cerebrospinal fluid lactate, to exclude mitochondrial cytopathies that can
cause both neurological regression and bowel disease. Several of these
cases had not been investigated to exclude a primary cause of their
regression, and we thought it important to ensure that we were not missing
underlying metabolic or genetic abnormality. Proposed investigations thus
included ileocolonoscopy and upper endoscopy, barium follow-through if
ileitis was identified, lumbar puncture (if sufficient fluid remained after
lactate assay, serology and/or cytokine testing would be performed),
magnetic resonance imaging of the brain to exclude structural defects,
electroencephalography to exclude covert epilepsy, electrophysiological
testing, and a panel of standard laboratory tests, with isolation of DNA
for complement genotyping, since C4 deficiency had been reported to be an
association.

The protocol was referred back at first submission in November, 1996, with
clarifications and amendments suggested, and was approved in December,
1996. This protocol formed the basis for all children investigated in the
1998 Lancet paper, and all were investigated. We had no idea at the time of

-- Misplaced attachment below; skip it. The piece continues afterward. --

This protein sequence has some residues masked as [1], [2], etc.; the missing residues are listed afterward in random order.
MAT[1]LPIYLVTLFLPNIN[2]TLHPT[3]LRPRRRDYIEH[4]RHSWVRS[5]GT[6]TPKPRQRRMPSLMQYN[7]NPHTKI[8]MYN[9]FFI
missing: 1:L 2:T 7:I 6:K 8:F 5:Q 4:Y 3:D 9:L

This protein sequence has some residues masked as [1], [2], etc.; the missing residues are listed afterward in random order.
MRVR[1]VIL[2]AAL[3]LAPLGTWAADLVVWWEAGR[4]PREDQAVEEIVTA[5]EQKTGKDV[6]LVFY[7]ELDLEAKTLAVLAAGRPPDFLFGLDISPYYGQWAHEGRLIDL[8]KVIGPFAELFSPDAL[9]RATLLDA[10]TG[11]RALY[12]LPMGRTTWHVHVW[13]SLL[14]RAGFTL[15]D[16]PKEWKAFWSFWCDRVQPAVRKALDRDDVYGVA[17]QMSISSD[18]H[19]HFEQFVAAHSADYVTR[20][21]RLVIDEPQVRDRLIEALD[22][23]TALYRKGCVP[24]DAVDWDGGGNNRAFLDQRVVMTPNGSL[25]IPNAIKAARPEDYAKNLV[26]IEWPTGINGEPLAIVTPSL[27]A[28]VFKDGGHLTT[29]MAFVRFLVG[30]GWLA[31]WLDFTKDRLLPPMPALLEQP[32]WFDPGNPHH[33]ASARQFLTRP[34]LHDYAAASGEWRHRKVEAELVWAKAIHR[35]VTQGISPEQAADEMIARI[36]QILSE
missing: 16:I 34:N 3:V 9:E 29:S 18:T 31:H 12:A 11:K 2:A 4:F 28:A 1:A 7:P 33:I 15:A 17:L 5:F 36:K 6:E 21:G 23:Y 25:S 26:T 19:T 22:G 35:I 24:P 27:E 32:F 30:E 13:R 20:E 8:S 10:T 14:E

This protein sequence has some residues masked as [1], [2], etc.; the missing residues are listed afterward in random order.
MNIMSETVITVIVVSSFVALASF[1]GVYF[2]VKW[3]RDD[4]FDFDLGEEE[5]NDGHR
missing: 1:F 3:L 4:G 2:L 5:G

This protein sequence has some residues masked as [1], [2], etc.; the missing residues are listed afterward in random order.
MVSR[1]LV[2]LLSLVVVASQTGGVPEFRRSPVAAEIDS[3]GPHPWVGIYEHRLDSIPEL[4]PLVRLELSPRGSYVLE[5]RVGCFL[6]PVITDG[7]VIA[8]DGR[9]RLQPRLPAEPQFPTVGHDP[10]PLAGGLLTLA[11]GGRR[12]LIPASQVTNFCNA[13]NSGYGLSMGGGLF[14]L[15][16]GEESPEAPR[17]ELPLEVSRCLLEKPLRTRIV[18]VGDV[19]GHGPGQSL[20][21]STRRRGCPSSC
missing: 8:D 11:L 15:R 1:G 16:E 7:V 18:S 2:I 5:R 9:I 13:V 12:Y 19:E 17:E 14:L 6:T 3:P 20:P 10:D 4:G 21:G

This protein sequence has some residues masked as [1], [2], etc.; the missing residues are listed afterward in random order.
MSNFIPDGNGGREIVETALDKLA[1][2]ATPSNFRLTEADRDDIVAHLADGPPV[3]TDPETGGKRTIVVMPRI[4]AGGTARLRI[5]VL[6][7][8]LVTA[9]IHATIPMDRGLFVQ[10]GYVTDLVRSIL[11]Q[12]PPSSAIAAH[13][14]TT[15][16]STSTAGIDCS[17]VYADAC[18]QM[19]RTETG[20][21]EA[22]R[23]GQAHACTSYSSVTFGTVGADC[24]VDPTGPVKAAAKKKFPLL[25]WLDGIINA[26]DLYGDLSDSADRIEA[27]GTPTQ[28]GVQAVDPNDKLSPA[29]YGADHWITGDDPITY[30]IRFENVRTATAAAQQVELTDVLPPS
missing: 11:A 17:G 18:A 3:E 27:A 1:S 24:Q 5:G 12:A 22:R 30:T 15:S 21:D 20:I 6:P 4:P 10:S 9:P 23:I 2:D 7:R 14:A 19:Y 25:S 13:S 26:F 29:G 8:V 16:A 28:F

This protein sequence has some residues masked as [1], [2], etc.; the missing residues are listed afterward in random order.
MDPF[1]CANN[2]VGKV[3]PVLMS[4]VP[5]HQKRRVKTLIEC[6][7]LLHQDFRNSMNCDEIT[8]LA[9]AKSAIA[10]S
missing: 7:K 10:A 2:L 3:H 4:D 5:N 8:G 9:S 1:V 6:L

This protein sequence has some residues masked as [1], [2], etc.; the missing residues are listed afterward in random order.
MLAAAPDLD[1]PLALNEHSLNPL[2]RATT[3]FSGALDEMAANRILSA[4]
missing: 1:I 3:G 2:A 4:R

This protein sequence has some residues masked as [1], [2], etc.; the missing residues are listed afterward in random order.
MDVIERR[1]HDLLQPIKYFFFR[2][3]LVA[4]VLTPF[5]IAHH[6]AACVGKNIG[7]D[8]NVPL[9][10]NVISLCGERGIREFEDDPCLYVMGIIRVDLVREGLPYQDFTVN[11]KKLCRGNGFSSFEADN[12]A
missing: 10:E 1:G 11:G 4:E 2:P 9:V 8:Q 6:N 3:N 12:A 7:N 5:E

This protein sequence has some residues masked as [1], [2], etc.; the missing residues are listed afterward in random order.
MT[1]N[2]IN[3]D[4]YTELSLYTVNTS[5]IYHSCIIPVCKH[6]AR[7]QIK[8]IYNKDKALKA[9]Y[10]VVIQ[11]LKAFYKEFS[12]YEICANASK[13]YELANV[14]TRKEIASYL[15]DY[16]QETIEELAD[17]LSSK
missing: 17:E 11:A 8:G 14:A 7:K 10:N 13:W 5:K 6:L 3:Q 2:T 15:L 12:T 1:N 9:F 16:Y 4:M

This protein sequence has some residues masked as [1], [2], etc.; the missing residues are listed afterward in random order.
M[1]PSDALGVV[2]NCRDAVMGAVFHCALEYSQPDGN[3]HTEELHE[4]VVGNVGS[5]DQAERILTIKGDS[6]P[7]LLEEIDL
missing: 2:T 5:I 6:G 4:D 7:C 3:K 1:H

our Ethical Practices Committee application that lymphoid hyperplasia would
prove so common, although it was a prominent part of the final report.

It is important to document where the protocol differed from the
submission. First, neither I nor my fellow endoscopist, Mike Thomson,
eventually considered it justified to perform upper gastrointestinal
endoscopy in most patients-there was then no published evidence of upper
gastrointestinal pathology, and we were performing these procedures under
sedation, as was then our practice. Getting the precise level of sedation
is not easy in children with such behavioural difficulties, and we felt
this was not appropriate at that time, although our policy altered in later
years. Second, in the event, we did not continue with this extended
protocol for the full 25 patients, again because of the clinical concerns
of myself and my colleagues, since we had found no evidence of underlying
metabolic abnormality in any case and did not consider that lumbar puncture
of further cases was indicated. Other children subsequently seen were thus
not subjected to this extended protocol, and investigated by testing of
inflammatory markers and abdominal X-ray, with endoscopies performed if
thought clinically indicated, unless there were clear clinical reasons to
perform additional tests.

Following the publication of the initial report, John Walker-Smith sought
guidance from the Ethical Practices Committee about further investigation
of future cases, stating "I would like formally to request Ethical
Committee approval for our clinical research analysis of these children who
we are continuing to see by clinical need". In a letter to the ethics
committee, further studies were referred to under the title "autism and
non-specific colitis and Lymphoid Nodular Hyperplasia" since that was the
clinical entity that the earlier study had defined. This was reviewed on
July 22, 1998, and data collection from clinically indicated investigations